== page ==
Wednesday, November 11, 2009

Paying For Logo Design: Investment or Sacrifice

One thing I really like about logo design is doing the research. I enjoy seeing connections between an organization, its constituents, and its mission. And I love crystallizing an organization's message and personality into a single mark.

But it takes work. It takes time that is outside the creative process — yet informs the creative process. It's beautiful when a client understands this, and desires this. However, all too often in these days of computers and internet access, clients don't want a well-thought design process. They want something pretty, cheap, and quick.

It's hard to convince a small child to give up a shiny penny for a dime. It's also hard for a beer-lover to give up six-packs for 3 years to purchase a painting by an established artist. Even though giving these things up for a time will gain them many times more, they just don't believe it is worth it. They see it as a sacrifice rather than an investment.

Not all clients these days are like this. Only the ones that see their logo as a necessary commodity, rather than a vital part of their reputation. They may be people who are just starting out in business or who are competing based on price. Either way, they don't value brand-building. In fact, they tend to think brand-building is acquiring a pretty logo. Of course building a brand is so much more than this.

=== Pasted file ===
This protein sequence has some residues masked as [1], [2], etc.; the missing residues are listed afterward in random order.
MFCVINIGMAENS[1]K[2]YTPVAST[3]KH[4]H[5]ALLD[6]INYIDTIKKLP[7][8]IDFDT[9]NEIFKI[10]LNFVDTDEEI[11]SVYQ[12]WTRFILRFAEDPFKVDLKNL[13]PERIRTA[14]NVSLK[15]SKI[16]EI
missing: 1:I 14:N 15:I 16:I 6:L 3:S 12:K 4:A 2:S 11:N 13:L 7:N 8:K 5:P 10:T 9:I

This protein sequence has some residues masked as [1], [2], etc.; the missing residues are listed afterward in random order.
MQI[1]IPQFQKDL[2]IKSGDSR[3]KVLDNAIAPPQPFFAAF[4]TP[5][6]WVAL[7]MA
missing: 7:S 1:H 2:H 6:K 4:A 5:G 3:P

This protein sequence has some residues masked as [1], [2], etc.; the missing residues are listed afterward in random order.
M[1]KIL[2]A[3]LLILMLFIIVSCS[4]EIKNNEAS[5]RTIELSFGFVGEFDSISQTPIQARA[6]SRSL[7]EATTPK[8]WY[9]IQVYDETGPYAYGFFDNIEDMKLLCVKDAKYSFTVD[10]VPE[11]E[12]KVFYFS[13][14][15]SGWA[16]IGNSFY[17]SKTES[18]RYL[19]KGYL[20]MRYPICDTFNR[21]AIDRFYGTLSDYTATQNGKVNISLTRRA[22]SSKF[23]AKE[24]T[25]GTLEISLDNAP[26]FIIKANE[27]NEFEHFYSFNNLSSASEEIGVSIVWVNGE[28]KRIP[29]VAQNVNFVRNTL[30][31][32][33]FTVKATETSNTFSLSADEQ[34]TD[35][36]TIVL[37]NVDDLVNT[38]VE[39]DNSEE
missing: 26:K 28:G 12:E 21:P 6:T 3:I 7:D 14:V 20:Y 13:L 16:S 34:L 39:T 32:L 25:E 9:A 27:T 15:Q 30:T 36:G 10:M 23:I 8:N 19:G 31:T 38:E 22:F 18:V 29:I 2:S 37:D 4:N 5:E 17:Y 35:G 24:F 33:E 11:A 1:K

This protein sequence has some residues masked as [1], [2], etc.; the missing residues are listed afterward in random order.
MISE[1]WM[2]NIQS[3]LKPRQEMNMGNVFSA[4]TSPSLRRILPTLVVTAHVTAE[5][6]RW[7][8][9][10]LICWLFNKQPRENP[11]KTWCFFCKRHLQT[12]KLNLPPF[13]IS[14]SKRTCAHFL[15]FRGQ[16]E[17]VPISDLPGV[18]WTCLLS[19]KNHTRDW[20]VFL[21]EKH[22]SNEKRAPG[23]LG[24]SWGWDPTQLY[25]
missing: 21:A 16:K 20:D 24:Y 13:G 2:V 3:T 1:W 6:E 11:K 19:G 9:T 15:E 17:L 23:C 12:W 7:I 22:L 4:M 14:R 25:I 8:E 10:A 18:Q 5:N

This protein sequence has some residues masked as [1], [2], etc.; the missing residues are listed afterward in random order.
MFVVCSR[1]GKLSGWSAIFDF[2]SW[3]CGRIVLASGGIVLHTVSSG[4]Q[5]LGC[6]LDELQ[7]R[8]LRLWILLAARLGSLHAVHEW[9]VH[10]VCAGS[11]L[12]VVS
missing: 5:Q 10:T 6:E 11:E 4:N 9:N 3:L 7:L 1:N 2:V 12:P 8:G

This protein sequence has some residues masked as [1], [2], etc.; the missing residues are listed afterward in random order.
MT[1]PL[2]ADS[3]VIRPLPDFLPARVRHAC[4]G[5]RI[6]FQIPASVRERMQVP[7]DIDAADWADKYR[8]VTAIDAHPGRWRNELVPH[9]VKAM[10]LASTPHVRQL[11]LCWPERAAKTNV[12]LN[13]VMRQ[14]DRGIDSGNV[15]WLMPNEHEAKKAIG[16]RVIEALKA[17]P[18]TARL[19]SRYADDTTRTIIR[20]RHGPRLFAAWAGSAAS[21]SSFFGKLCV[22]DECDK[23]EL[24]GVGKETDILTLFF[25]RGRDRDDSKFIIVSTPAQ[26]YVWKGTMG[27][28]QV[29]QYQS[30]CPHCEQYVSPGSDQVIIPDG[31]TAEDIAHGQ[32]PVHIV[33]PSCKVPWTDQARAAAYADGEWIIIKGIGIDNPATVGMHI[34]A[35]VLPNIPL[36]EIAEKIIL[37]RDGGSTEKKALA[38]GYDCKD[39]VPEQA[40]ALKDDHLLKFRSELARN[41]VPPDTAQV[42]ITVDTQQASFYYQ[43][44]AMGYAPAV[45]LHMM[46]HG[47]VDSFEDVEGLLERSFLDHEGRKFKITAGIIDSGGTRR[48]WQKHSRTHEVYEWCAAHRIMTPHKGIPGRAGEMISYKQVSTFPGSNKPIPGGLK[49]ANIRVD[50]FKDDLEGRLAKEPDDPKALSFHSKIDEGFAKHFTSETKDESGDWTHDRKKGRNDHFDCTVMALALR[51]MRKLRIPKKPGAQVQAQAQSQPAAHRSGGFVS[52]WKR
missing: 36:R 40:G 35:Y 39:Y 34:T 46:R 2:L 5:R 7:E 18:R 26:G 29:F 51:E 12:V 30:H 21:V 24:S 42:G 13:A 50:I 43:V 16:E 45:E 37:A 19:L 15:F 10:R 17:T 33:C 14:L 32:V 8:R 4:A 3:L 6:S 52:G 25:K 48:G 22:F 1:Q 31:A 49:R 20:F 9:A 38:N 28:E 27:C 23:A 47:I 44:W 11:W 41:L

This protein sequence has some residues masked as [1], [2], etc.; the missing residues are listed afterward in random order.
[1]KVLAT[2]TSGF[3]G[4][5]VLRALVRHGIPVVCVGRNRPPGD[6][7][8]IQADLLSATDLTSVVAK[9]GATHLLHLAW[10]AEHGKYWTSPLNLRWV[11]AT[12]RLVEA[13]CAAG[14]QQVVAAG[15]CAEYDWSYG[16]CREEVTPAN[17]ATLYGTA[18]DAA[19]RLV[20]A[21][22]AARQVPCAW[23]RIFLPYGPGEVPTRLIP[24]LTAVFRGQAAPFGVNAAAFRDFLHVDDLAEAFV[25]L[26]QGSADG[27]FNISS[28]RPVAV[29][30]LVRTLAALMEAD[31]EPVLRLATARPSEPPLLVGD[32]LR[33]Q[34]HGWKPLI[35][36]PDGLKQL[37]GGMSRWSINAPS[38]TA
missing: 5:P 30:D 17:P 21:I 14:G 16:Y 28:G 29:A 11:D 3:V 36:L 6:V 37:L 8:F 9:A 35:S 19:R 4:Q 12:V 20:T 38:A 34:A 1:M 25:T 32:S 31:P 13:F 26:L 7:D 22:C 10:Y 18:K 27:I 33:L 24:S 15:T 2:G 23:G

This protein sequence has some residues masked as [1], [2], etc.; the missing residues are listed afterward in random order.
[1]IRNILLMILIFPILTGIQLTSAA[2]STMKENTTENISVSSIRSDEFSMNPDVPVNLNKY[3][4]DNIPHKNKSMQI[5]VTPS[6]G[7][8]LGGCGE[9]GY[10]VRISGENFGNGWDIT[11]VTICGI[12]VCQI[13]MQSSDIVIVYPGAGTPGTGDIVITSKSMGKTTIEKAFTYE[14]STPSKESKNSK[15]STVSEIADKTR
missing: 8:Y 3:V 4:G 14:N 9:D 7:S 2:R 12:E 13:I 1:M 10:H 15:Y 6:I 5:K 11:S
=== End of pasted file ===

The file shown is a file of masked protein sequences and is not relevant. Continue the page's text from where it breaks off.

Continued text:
Fortunately, there are non-designer people who get this. They see their reputations as more than customer service and selling. They view it comprehensively — from carefully crafted customer touch-points to how their company presents itself. A logo is seen as vital part, because it carries the company name, and that name means something. People who get this understand the investment.

Look at companies who get it. Companies like Nike, Adobe, Apple, GE, and Disney protect and maintain their brand and logos with a fierce vigilance. Even not-for-profits get it, such as Amnesty International, Salvation Army, American Heart Association, and United Way to name a few. They all understand the importance of the public's trust, and the impact their logo and reputation has on that trust. They all understand it is no small investment in money, time, and effort to build their brands. And they realize the public trust is a return that can't be gained without such an investment.

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